David Broniatowski, PhD, the lead author of the study and a research professor at George Washington University’s School of Engineering and Applied Science in Washington, DC, said that “given that we found these troll accounts to be the same as those identified by the [special counsel Robert] Mueller investigation [into the Russian government for] trying to interfere in U.S. elections, the tweets seem to be part of a more general pattern of stirring the pot, spreading discord in U.S. discourse.”

There was another surprising fact, though – the ratio of pro-vaccine and anti-vaccine tweets was almost 50-50.
“There is solid evidence that if you expose people to the idea that there is a debate, that increases their hesitation,” Broniatowski says. “Creating this 50-50 exposure between pro-vaccine and anti-vaccine forces can cause people not to vaccinate or at least delay vaccination. As a result, that exposes us all to the risk of epidemics,” he added.

A cautious degree of optimism for vaccination

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Despite the fact that measles cases have been on the rise, and remaining a big public health concern, there might be some light at the end of the tunnel.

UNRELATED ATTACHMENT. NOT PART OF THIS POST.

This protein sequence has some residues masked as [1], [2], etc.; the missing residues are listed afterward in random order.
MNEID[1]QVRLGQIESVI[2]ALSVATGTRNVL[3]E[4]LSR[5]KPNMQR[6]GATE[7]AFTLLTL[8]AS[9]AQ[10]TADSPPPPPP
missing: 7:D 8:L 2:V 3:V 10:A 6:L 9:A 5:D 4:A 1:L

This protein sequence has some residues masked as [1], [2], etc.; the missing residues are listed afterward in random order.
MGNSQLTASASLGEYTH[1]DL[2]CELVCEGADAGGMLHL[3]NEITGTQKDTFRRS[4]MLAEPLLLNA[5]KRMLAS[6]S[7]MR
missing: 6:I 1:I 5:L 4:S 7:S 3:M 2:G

The number of people that are being immunized in Clark County in 2019 is increasing with every new week, compared to the last five years. Melnick reports that during the third week of January, 644 children were vaccinated. In comparison, the five-year average for that week was 189. During the fourth week, that number increased to 1,073 immunizations, as opposed to 222, and 1,002 to 219 during week five.

There are also reports of teens and young adults rejecting their families’ anti-vaccination stances and getting vaccines they didn’t receive while they were children.

Even though Washington is still under a state of emergency from measles outbreak, Melnick said that he is “cautiously optimistic that the outbreak is winding down here, but we’re not out of the woods yet. My concern is that when this is over, we’ll go back to complacency and the vaccination numbers will drop again, especially with all the misinformation that is out there on the internet and social media.”


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Sholem Berkowitz
Sholem Berkowitz